Last week we introduced our readers to the story of a groundbreaking linguist and analyst Minnie McNeal Kenny, which you can read here. This week in Puzzle history we share the story of Mr. William D. “Bill” Coffee, who collected history of African-American contributions to US cryptology efforts. He began his career as a janitor and rose through the ranks of the Armed Forces Security Agency – the precursor to the NSA – becoming a pioneering figure in the racial integration of the young agency, going on to become the leader of a team of 30-plus analysts providing critical translation, research, analysis and decryption of foreign codes.
Born in 1917 in Abington, Virginia, Coffee came of age at the dawn of the Great Depression. After studying English at Knoxville College in Tennessee, he first entered government service in 1937 working for the Civilian Conservation Corps, where he would be employed until 1940. In 1941 Coffee would find employment in Washington D.C. as a waiter at the Arlington Hall School for Girls. When the nascent Armed Forces Security Agency acquired the land and took over Arlington Hall as its new HQ in 1942, Coffee was hired as a junior janitor within the Signals Intelligence Service, which would go on to be renamed the Signal Security Agency.
While he was employed in a menial role, his supervisors soon recognized Coffee’s intelligence and in January of 1943 promoted him to the role of messenger, delivering secure messages between researchers and analysts in different wings or buildings in the agency’s facilities. By April of the same year, only three months later, Coffee had been promoted to the position of head messenger 1. There he reported to the head of the agency’s B Group, Lt. Col. Earle Cooke.
In 1944, Cooke was tasked with recruiting a cadre of African-American analysts to form a new unit. When he struggled to identify or recruit desirable candidates, he turned to the only person he thought could help; Bill Coffee, his head messenger. Coffee was empowered as a de facto personnel officer and was given the task of recruiting men and women of color with the required skills for cryptological work. He would go on to recruit over 100 African-American scholars, linguists, and analysts for the agency, the first recruitment effort of its kind in the US intelligence services 2.
Thanks to his success in recruitment, Coffee would be promoted to the position of cryptological clerk, at first working alone, but slowly building a team of other African-American analysts to focus on the task of breaking non-governmental commercial codes from a range of foreign countries. These pioneers continued to struggle against the racism of the era; their unit was kept segregated, they were hired at a lower position and pay rate than white peers who were sometimes less qualified than themselves. For his part, Coffee was promoted to Assistant Civilian in Charge, albeit with a white officer as his supervisor, Lieutenant Benson K. Buffham.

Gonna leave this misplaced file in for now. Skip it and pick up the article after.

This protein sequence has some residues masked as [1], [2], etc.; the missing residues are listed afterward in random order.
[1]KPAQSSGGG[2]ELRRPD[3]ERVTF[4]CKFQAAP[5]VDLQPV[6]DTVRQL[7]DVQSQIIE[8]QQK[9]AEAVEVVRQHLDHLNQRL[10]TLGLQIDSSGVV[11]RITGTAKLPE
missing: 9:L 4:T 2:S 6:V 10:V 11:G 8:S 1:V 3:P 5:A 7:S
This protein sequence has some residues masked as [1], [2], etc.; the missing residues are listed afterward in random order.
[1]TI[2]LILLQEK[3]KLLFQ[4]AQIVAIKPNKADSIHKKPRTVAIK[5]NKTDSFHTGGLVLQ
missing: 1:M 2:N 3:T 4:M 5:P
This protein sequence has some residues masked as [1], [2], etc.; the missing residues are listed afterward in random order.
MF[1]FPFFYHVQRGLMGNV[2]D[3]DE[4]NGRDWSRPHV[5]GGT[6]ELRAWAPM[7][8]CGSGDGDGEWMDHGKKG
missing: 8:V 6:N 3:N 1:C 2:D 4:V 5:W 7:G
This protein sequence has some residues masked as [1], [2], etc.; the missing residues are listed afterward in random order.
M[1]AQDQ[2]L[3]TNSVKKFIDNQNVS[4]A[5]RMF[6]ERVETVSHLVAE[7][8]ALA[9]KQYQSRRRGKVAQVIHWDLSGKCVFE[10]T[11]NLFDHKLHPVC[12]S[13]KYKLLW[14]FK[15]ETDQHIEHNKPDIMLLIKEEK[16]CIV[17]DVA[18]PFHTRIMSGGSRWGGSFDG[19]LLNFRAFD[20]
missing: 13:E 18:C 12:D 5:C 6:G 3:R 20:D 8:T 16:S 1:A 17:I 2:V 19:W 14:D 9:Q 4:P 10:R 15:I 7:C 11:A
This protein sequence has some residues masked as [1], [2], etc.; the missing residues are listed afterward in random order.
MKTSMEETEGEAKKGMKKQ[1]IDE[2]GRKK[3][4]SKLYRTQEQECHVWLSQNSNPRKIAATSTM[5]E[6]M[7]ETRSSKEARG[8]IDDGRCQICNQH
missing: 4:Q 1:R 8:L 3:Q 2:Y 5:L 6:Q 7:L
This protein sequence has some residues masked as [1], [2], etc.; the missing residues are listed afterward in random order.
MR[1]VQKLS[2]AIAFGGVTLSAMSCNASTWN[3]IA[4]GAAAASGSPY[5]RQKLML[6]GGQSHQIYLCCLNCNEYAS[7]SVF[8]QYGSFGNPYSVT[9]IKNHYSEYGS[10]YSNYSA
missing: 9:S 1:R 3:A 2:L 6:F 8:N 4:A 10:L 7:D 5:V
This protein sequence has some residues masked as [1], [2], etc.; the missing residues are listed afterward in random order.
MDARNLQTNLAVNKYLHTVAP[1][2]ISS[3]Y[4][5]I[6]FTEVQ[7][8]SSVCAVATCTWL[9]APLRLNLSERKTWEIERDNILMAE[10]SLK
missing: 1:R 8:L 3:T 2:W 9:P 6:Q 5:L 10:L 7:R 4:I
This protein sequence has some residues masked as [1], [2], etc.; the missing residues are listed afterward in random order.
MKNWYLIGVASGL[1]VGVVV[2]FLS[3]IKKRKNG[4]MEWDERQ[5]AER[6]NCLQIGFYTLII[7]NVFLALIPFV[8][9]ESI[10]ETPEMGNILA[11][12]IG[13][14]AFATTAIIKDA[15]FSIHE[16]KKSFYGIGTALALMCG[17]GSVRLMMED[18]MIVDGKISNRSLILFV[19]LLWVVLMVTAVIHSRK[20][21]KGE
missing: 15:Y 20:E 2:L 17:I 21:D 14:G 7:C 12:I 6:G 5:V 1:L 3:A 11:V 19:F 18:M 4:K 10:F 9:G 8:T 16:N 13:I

Buffham, who would eventually go on to be promoted to Deputy Director of the NSA, would later recall that while he was nominally in charge of the unit, Coffee was the actual subject matter expert and leader of the team, and was responsible for the unit’s day-to-day operations 3. Under Coffee’s leadership, the unit was responsible for translating, analyzing, and decrypting coded foreign commercial communications, looking for unusual activity that might point to involvement in Axis wartime activities.
The unit would continue to grow throughout the final years of WWII, with Coffee ultimately directing a team of approximately 30 analysts distributed across six divisions, a position of authority unheard of for any African-American before him. In the years following the end of the war, Coffee would go on to supervise a new unit in the Intercept Control Branch, supporting their automated Morse code translation activities.
In 1946, Coffee would receive the prestigious Commendation for Meritorious Civilian Service from the chief of the Army Security Agency, General W. Preston Corderman, both for his contributions to the war effort, and his instrumental role in recruiting African-Americans to the intelligence community. The following year, the agency would rescind the de facto racist policy of installing a white supervisor over the all-black unit with the promotion of Coffee’s former assistant, Herman Phynes, to the role of Officer in Charge.
Coffee would continue to work for the NSA until his retirement in 1972, and passed away in 1989. He would go on to be posthumously inducted into the Cryptologic Hall of Honor in 2011, and today is remembered as a pioneer within the US intelligence community for overcoming the barriers of a segregated society. In his entry into the Hall of Honor it is written, “His strength of character brought dignity to African-Americans in cryptologic work at a time when discrimination was sanctioned. His efforts made possible the advances toward acceptance of minorities and diversity values in the generation that followed” 4.
1. National Cryptologic Museum Foundation: https://cryptologicfoundation.org/what-we-do/stimulate/african-americans-in-cryptology.html/title/william-d-coffee-cryptologic-hall-of-honor-honoree
2. The Invisible Cryptologists: African-Americans, WWII to 1956, pg. 8: https://www.nsa.gov/Portals/70/documents/about/cryptologic-heritage/historical-figures-publications/publications/wwii/invisible_cryptologists.pdf
3. The Invisible Cryptologists: African-Americans, WWII to 1956, pg.12 https://www.nsa.gov/Portals/70/documents/about/cryptologic-heritage/historical-figures-publications/publications/wwii/invisible_cryptologists.pdf
4. NSA Cryptologic Hall of Honor: https://www.nsa.gov/about/cryptologic-heritage/historical-figures-publications/hall-of-honor/Article/1621571/william-coffee/